A final procession is expected to occur at Albert Road and via the Long Walk to St George's Chapel. The royal family will join the procession in the Quadrangle at Windsor Castle, during which Sebastopol Bell and the Curfew Tower Bell will toll and the King's Troop, Royal Horse Artillery, will fire minute guns from the East Lawn of Windsor Castle. At the end of procession the coffin will be taken to St George's Chapel via the West Steps with the guard of honour formed by the 1st Battalion Grenadier Guards.

Holidays and observances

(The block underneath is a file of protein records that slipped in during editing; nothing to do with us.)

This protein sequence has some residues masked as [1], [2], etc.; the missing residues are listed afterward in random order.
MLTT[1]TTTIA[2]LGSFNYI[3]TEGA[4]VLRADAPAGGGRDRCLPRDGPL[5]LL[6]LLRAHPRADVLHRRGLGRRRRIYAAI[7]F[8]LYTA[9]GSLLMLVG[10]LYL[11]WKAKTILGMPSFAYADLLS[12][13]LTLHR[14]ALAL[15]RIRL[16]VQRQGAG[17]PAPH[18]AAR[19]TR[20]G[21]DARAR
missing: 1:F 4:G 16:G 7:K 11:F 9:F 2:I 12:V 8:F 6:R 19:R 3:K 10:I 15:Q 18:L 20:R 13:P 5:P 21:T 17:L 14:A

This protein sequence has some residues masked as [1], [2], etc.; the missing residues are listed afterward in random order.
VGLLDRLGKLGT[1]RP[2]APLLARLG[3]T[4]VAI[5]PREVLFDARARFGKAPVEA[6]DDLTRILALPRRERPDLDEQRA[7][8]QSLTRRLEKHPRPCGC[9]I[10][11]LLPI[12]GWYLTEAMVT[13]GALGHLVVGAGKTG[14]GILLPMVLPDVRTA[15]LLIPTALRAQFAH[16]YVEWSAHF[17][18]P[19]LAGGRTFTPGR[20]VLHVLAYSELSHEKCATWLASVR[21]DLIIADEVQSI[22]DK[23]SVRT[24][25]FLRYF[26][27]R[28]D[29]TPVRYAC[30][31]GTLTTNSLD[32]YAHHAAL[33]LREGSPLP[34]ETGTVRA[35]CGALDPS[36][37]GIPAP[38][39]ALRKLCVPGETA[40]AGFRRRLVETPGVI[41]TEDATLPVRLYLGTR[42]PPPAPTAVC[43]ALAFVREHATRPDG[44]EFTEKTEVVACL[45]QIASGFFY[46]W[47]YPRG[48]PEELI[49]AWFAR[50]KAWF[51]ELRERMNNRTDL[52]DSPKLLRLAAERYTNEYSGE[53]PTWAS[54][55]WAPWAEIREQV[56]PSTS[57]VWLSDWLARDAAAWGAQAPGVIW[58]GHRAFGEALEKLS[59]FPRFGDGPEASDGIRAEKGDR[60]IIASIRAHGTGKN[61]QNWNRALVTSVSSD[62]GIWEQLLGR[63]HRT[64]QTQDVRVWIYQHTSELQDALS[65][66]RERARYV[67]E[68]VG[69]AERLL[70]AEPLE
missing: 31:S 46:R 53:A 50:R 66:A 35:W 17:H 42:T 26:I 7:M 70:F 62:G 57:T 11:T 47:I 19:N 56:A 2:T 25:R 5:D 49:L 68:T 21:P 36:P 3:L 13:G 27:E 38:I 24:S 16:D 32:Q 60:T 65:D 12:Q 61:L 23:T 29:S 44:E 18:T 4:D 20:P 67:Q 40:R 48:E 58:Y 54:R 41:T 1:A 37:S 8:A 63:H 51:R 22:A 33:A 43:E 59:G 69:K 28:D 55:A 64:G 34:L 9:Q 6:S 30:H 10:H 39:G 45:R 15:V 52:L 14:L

The day of the funeral (19 September) will be a bank holiday in the UK, with all schools, colleges and universities in the UK closing for the day. The London Stock Exchange will be closed on the day of the funeral. The London Metal Exchange will close its offices for the day of the funeral, but remain open for trading. Many businesses across the UK, including most chain supermarkets and retailers, will be closed on the day of the funeral. The National Health Service stated that local trusts would decide whether to cancel hospital appointments, with several trusts choosing to cancel or reschedule all non-urgent appointments. Controversially, several food banks announced that they would close on the day of the funeral, with some changing their plans to remain open after facing public backlash.